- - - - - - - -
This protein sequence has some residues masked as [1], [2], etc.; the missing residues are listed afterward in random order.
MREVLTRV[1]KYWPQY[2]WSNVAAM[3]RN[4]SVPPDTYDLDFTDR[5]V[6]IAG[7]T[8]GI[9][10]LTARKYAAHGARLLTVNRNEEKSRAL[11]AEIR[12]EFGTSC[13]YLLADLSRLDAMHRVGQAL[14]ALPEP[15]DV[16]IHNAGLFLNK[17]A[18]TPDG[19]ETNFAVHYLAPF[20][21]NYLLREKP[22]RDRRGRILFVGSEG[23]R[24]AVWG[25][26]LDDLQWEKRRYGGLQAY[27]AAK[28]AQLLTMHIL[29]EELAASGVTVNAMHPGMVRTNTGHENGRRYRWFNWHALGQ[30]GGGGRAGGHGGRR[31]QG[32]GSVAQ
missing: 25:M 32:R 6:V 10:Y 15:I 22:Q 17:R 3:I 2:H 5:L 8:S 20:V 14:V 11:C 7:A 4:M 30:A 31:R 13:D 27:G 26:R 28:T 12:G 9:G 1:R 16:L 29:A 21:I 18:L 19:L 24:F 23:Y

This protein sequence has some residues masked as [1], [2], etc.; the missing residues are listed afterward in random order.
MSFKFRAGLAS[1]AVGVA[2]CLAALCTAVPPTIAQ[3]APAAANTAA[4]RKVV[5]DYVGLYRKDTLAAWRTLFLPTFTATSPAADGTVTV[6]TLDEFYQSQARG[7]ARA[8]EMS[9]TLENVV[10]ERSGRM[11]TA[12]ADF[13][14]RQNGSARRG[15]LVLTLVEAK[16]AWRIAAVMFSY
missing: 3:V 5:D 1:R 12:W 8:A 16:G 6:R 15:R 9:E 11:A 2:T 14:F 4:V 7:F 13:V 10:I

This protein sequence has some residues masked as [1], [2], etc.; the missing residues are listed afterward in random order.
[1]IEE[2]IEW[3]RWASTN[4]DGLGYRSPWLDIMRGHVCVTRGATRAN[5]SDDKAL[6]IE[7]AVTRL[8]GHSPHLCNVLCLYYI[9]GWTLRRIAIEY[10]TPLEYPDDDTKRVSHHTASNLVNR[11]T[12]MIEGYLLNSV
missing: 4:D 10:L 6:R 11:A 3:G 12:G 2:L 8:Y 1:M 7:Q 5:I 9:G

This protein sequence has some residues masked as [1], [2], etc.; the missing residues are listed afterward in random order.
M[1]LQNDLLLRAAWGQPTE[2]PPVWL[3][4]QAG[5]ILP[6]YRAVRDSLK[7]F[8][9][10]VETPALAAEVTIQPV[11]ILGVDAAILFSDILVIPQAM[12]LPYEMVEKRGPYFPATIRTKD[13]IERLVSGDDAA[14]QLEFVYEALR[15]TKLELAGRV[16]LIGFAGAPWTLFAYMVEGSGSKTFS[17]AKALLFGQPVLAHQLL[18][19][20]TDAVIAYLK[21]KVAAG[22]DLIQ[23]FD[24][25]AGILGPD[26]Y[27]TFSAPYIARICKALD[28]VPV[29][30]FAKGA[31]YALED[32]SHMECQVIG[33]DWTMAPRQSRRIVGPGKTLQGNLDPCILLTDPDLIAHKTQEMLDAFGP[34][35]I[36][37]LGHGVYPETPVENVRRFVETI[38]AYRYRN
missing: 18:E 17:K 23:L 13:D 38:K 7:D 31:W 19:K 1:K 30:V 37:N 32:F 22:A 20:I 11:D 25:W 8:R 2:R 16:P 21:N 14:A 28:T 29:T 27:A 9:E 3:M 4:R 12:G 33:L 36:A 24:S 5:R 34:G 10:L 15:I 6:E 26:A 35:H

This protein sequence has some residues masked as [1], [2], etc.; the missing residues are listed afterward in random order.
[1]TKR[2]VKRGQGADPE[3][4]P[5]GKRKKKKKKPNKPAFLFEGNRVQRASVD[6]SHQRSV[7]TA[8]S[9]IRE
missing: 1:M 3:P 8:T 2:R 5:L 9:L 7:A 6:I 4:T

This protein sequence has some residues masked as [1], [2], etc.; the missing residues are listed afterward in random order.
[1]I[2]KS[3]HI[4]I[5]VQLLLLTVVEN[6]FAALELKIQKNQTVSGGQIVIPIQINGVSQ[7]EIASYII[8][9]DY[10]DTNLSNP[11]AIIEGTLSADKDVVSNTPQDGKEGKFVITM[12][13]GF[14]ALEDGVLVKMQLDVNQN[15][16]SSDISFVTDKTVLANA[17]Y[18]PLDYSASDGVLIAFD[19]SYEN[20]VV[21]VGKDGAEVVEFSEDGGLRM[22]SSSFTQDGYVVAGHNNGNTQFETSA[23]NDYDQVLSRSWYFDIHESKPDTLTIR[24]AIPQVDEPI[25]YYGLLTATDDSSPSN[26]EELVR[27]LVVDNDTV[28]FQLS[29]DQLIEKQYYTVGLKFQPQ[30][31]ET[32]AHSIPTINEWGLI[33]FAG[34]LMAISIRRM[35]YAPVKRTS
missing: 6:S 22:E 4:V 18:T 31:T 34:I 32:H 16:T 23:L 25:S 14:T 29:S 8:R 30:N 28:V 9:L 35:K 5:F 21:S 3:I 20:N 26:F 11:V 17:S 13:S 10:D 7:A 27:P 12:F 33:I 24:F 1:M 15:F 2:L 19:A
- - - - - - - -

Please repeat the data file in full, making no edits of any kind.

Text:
This protein sequence has some residues masked as [1], [2], etc.; the missing residues are listed afterward in random order.
MREVLTRV[1]KYWPQY[2]WSNVAAM[3]RN[4]SVPPDTYDLDFTDR[5]V[6]IAG[7]T[8]GI[9][10]LTARKYAAHGARLLTVNRNEEKSRAL[11]AEIR[12]EFGTSC[13]YLLADLSRLDAMHRVGQAL[14]ALPEP[15]DV[16]IHNAGLFLNK[17]A[18]TPDG[19]ETNFAVHYLAPF[20][21]NYLLREKP[22]RDRRGRILFVGSEG[23]R[24]AVWG[25][26]LDDLQWEKRRYGGLQAY[27]AAK[28]AQLLTMHIL[29]EELAASGVTVNAMHPGMVRTNTGHENGRRYRWFNWHALGQ[30]GGGGRAGGHGGRR[31]QG[32]GSVAQ
missing: 25:M 32:R 6:V 10:Y 15:I 22:Q 17:R 3:I 2:H 5:L 8:S 20:V 14:V 11:C 7:A 4:M 30:A 31:R 13:D 27:G 26:R 28:T 12:G 9:G 1:R 16:L 29:A 21:I 18:L 19:L 24:F 23:Y

This protein sequence has some residues masked as [1], [2], etc.; the missing residues are listed afterward in random order.
MSFKFRAGLAS[1]AVGVA[2]CLAALCTAVPPTIAQ[3]APAAANTAA[4]RKVV[5]DYVGLYRKDTLAAWRTLFLPTFTATSPAADGTVTV[6]TLDEFYQSQARG[7]ARA[8]EMS[9]TLENVV[10]ERSGRM[11]TA[12]ADF[13][14]RQNGSARRG[15]LVLTLVEAK[16]AWRIAAVMFSY
missing: 3:V 5:D 1:R 12:W 8:A 16:G 6:R 15:R 9:E 11:A 2:T 14:F 4:V 7:F 13:V 10:I

This protein sequence has some residues masked as [1], [2], etc.; the missing residues are listed afterward in random order.
[1]IEE[2]IEW[3]RWASTN[4]DGLGYRSPWLDIMRGHVCVTRGATRAN[5]SDDKAL[6]IE[7]AVTRL[8]GHSPHLCNVLCLYYI[9]GWTLRRIAIEY[10]TPLEYPDDDTKRVSHHTASNLVNR[11]T[12]MIEGYLLNSV
missing: 4:D 10:L 6:R 11:A 3:G 12:G 2:L 8:Y 1:M 7:Q 5:I 9:G

This protein sequence has some residues masked as [1], [2], etc.; the missing residues are listed afterward in random order.
M[1]LQNDLLLRAAWGQPTE[2]PPVWL[3][4]QAG[5]ILP[6]YRAVRDSLK[7]F[8][9][10]VETPALAAEVTIQPV[11]ILGVDAAILFSDILVIPQAM[12]LPYEMVEKRGPYFPATIRTKD[13]IERLVSGDDAA[14]QLEFVYEALR[15]TKLELAGRV[16]LIGFAGAPWTLFAYMVEGSGSKTFS[17]AKALLFGQPVLAHQLL[18][19][20]TDAVIAYLK[21]KVAAG[22]DLIQ[23]FD[24][25]AGILGPD[26]Y[27]TFSAPYIARICKALD[28]VPV[29][30]FAKGA[31]YALED[32]SHMECQVIG[33]DWTMAPRQSRRIVGPGKTLQGNLDPCILLTDPDLIAHKTQEMLDAFGP[34][35]I[36][37]LGHGVYPETPVENVRRFVETI[38]AYRYRN
missing: 18:E 17:K 23:L 13:D 38:K 7:D 31:W 19:K 1:K 30:V 37:N 32:F 22:A 20:I 11:D 25:W 8:R 2:R 16:P 21:N 14:A 28:T 29:T 27:A 9:E 3:M 4:R 12:G 33:L 36:A 24:S 5:R 34:G 10:L 15:I 6:E 26:A 35:H

This protein sequence has some residues masked as [1], [2], etc.; the missing residues are listed afterward in random order.
[1]TKR[2]VKRGQGADPE[3][4]P[5]GKRKKKKKKPNKPAFLFEGNRVQRASVD[6]SHQRSV[7]TA[8]S[9]IRE
missing: 1:M 3:P 8:T 2:R 5:L 9:L 7:A 6:I 4:T

This protein sequence has some residues masked as [1], [2], etc.; the missing residues are listed afterward in random order.
[1]I[2]KS[3]HI[4]I[5]VQLLLLTVVEN[6]FAALELKIQKNQTVSGGQIVIPIQINGVSQ[7]EIASYII[8][9]DY[10]DTNLSNP[11]AIIEGTLSADKDVVSNTPQDGKEGKFVITM[12][13]GF[14]ALEDGVLVKMQLDVNQN[15][16]SSDISFVTDKTVLANA[17]Y[18]PLDYSASDGVLIAFD[19]SYEN[20]VV[21]VGKDGAEVVEFSEDGGLRM[22]SSSFTQDGYVVAGHNNGNTQFETSA[23]NDYDQVLSRSWYFDIHESKPDTLTIR[24]AIPQVDEPI[25]YYGLLTATDDSSPSN[26]EELVR[27]LVVDNDTV[28]FQLS[29]DQLIEKQYYTVGLKFQPQ[30][31]ET[32]AHSIPTINEWGLI[33]FAG[34]LMAISIRRM[35]YAPVKRTS
missing: 6:S 22:E 4:V 18:T 31:T 34:I 32:H 16:T 23:L 25:S 14:T 29:S 8:R 30:N 28:V 9:L 35:K 5:F 21:S 3:I 20:N 26:F 11:V 17:S 13:S 10:D 7:A 27:P 12:F 33:I 24:F 1:M 15:F 2:L 19:A